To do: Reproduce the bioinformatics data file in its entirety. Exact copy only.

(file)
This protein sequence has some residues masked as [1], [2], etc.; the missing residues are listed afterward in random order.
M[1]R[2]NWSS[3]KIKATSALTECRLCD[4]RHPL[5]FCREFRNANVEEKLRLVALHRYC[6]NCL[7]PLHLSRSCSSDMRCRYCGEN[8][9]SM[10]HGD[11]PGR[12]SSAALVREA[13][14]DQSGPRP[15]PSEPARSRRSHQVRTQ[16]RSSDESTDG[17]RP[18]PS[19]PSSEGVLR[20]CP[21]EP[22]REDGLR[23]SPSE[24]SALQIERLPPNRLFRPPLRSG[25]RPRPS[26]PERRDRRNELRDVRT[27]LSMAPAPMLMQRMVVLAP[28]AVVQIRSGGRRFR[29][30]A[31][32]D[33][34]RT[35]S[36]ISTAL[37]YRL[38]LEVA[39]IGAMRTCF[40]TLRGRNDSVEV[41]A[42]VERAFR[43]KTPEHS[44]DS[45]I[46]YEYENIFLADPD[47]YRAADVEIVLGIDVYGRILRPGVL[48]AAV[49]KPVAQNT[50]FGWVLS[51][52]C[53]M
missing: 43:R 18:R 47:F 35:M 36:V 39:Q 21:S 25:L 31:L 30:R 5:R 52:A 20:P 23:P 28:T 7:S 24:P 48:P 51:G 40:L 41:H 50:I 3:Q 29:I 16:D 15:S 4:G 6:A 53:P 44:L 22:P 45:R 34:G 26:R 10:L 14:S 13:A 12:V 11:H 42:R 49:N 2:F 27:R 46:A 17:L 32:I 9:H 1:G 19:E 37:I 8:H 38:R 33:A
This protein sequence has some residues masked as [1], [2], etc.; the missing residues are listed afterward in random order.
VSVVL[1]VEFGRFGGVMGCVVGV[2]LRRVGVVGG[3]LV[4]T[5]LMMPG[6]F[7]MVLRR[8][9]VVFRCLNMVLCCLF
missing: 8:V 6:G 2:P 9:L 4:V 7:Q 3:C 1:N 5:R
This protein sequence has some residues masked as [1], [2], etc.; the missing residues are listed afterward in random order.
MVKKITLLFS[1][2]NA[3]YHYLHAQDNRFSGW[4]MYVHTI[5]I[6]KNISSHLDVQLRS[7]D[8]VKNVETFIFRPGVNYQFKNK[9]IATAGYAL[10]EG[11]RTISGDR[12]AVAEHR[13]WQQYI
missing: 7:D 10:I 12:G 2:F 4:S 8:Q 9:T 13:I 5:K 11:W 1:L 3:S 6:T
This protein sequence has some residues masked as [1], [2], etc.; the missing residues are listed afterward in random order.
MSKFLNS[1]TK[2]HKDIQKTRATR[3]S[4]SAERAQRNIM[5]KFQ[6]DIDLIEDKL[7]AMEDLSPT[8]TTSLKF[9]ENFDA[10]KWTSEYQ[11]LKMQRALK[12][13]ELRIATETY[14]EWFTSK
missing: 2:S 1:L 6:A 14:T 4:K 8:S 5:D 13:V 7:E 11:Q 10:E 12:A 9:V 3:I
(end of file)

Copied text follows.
This protein sequence has some residues masked as [1], [2], etc.; the missing residues are listed afterward in random order.
M[1]R[2]NWSS[3]KIKATSALTECRLCD[4]RHPL[5]FCREFRNANVEEKLRLVALHRYC[6]NCL[7]PLHLSRSCSSDMRCRYCGEN[8][9]SM[10]HGD[11]PGR[12]SSAALVREA[13][14]DQSGPRP[15]PSEPARSRRSHQVRTQ[16]RSSDESTDG[17]RP[18]PS[19]PSSEGVLR[20]CP[21]EP[22]REDGLR[23]SPSE[24]SALQIERLPPNRLFRPPLRSG[25]RPRPS[26]PERRDRRNELRDVRT[27]LSMAPAPMLMQRMVVLAP[28]AVVQIRSGGRRFR[29][30]A[31][32]D[33][34]RT[35]S[36]ISTAL[37]YRL[38]LEVA[39]IGAMRTCF[40]TLRGRNDSVEV[41]A[42]VERAFR[43]KTPEHS[44]DS[45]I[46]YEYENIFLADPD[47]YRAADVEIVLGIDVYGRILRPGVL[48]AAV[49]KPVAQNT[50]FGWVLS[51][52]C[53]M
missing: 43:R 18:R 47:F 35:M 36:V 39:Q 21:S 25:L 31:L 30:R 5:R 52:A 20:P 23:P 28:T 7:S 24:P 48:P 51:G 40:L 41:H 50:I 3:Q 29:I 16:D 15:S 4:G 6:A 53:P 44:L 22:P 45:R 34:G 26:R 10:L 14:S 13:A 12:V 11:H 42:R 49:N 2:F 27:R 46:A 17:L 32:I 9:H 1:G 19:E 37:I 8:H 38:R 33:A
This protein sequence has some residues masked as [1], [2], etc.; the missing residues are listed afterward in random order.
VSVVL[1]VEFGRFGGVMGCVVGV[2]LRRVGVVGG[3]LV[4]T[5]LMMPG[6]F[7]MVLRR[8][9]VVFRCLNMVLCCLF
missing: 8:V 6:G 2:P 9:L 4:V 7:Q 3:C 1:N 5:R
This protein sequence has some residues masked as [1], [2], etc.; the missing residues are listed afterward in random order.
MVKKITLLFS[1][2]NA[3]YHYLHAQDNRFSGW[4]MYVHTI[5]I[6]KNISSHLDVQLRS[7]D[8]VKNVETFIFRPGVNYQFKNK[9]IATAGYAL[10]EG[11]RTISGDR[12]AVAEHR[13]WQQYI
missing: 7:D 10:I 12:G 2:F 4:S 8:Q 9:T 13:I 5:K 11:W 1:L 3:S 6:T
This protein sequence has some residues masked as [1], [2], etc.; the missing residues are listed afterward in random order.
MSKFLNS[1]TK[2]HKDIQKTRATR[3]S[4]SAERAQRNIM[5]KFQ[6]DIDLIEDKL[7]AMEDLSPT[8]TTSLKF[9]ENFDA[10]KWTSEYQ[11]LKMQRALK[12][13]ELRIATETY[14]EWFTSK
missing: 2:S 1:L 6:A 14:T 4:K 8:S 5:D 13:V 7:E 11:Q 10:E 12:A 9:V 3:I